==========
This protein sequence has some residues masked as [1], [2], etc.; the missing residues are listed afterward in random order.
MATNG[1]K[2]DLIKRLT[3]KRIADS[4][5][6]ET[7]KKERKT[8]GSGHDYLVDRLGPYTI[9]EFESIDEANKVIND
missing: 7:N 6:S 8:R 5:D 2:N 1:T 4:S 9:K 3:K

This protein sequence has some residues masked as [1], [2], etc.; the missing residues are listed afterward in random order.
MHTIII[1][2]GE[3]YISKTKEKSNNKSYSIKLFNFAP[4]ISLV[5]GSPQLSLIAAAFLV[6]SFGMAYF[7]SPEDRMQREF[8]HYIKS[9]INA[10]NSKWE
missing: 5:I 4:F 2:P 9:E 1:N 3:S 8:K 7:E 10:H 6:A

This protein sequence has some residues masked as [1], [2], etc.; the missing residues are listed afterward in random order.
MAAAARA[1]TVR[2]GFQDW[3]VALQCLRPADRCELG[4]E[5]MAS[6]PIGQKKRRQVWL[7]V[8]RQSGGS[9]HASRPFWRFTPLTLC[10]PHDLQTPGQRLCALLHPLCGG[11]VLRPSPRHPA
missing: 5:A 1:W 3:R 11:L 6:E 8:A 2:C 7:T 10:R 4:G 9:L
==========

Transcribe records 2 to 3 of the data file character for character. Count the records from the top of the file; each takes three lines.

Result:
This protein sequence has some residues masked as [1], [2], etc.; the missing residues are listed afterward in random order.
MHTIII[1][2]GE[3]YISKTKEKSNNKSYSIKLFNFAP[4]ISLV[5]GSPQLSLIAAAFLV[6]SFGMAYF[7]SPEDRMQREF[8]HYIKS[9]INA[10]NSKWE
missing: 5:I 4:F 2:P 9:E 1:N 3:S 8:K 7:E 10:H 6:A

This protein sequence has some residues masked as [1], [2], etc.; the missing residues are listed afterward in random order.
MAAAARA[1]TVR[2]GFQDW[3]VALQCLRPADRCELG[4]E[5]MAS[6]PIGQKKRRQVWL[7]V[8]RQSGGS[9]HASRPFWRFTPLTLC[10]PHDLQTPGQRLCALLHPLCGG[11]VLRPSPRHPA
missing: 5:A 1:W 3:R 11:L 6:E 8:A 2:C 7:T 10:R 4:G 9:L